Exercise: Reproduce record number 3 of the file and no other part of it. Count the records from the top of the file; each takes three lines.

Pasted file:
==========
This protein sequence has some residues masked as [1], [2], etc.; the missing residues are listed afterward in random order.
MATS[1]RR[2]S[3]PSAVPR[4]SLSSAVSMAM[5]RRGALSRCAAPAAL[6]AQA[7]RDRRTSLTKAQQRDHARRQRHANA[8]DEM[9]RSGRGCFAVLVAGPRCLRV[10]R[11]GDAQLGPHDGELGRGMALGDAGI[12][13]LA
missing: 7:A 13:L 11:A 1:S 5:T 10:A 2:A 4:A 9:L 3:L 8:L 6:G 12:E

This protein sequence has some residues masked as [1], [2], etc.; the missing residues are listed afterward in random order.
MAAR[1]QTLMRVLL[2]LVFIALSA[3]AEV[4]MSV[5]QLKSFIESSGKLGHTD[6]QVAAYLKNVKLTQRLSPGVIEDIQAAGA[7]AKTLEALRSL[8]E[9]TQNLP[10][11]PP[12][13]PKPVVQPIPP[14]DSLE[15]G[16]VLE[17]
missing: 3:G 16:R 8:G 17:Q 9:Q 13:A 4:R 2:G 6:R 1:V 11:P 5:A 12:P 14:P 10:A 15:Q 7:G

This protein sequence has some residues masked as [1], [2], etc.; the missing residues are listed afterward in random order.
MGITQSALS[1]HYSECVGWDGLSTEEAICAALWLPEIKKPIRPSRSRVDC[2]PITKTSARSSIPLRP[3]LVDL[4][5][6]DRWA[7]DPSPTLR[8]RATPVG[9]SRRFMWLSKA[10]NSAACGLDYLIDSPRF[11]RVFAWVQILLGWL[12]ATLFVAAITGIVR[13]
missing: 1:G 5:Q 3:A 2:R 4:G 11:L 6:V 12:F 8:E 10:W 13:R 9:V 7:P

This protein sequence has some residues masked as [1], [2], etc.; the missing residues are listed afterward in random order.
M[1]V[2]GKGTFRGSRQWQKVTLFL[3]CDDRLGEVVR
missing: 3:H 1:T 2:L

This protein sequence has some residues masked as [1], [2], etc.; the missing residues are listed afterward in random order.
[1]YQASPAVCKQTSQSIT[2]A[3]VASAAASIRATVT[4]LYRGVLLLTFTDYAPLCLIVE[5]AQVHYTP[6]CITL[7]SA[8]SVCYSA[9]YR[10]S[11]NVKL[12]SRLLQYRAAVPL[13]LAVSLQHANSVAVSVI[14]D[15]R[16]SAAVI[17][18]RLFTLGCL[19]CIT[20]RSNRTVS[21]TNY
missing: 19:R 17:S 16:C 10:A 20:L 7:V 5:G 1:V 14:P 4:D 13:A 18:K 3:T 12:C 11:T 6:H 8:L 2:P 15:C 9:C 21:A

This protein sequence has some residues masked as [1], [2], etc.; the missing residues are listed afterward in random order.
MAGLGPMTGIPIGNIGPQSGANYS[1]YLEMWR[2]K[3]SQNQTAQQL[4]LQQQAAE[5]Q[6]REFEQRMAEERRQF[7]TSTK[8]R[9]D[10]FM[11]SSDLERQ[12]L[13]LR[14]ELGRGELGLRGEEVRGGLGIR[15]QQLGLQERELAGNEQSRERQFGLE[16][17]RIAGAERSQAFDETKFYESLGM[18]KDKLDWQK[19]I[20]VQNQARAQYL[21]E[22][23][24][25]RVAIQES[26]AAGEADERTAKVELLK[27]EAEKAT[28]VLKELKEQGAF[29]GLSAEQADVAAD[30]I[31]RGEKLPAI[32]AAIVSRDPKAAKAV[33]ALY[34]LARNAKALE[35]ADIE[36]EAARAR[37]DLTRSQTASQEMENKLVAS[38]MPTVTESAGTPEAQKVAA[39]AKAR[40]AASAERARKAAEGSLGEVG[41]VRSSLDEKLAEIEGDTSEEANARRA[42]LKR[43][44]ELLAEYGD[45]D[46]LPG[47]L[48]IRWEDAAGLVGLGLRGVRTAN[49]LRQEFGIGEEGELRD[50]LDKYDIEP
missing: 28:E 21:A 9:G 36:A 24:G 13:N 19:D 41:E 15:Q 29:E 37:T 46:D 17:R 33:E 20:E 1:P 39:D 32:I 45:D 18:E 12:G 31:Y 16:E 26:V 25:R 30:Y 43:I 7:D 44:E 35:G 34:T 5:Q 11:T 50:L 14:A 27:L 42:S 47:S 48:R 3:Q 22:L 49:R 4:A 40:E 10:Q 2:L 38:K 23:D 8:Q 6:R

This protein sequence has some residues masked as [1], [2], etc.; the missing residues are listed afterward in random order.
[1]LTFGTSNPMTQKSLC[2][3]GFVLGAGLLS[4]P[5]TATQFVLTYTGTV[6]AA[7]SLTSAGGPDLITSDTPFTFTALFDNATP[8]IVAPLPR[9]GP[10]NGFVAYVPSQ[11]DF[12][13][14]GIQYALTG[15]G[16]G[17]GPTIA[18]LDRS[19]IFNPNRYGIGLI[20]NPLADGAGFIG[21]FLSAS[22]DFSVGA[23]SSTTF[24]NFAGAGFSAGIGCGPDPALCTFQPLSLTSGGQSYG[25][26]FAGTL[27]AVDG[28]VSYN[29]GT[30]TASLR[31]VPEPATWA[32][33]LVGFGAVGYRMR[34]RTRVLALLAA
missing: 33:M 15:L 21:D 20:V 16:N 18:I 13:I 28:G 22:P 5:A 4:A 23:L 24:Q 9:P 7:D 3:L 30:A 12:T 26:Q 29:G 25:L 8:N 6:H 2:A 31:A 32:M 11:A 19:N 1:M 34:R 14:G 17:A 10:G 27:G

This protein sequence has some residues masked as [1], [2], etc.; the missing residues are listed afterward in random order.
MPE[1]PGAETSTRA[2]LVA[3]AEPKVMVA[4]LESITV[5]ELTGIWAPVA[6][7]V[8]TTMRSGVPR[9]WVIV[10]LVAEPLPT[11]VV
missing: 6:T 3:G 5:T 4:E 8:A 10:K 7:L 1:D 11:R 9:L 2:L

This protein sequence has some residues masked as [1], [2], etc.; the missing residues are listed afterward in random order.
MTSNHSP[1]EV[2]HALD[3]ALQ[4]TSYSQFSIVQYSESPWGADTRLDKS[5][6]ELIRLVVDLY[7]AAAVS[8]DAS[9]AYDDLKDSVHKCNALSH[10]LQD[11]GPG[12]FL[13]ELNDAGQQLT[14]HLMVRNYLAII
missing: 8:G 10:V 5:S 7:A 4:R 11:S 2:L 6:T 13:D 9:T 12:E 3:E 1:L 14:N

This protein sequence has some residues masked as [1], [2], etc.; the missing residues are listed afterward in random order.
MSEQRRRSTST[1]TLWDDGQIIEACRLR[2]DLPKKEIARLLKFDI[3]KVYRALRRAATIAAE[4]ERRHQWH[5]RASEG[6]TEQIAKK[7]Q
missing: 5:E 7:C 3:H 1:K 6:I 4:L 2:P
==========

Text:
This protein sequence has some residues masked as [1], [2], etc.; the missing residues are listed afterward in random order.
MGITQSALS[1]HYSECVGWDGLSTEEAICAALWLPEIKKPIRPSRSRVDC[2]PITKTSARSSIPLRP[3]LVDL[4][5][6]DRWA[7]DPSPTLR[8]RATPVG[9]SRRFMWLSKA[10]NSAACGLDYLIDSPRF[11]RVFAWVQILLGWL[12]ATLFVAAITGIVR[13]
missing: 1:G 5:Q 3:A 2:R 4:G 11:L 6:V 12:F 8:E 10:W 13:R 9:V 7:P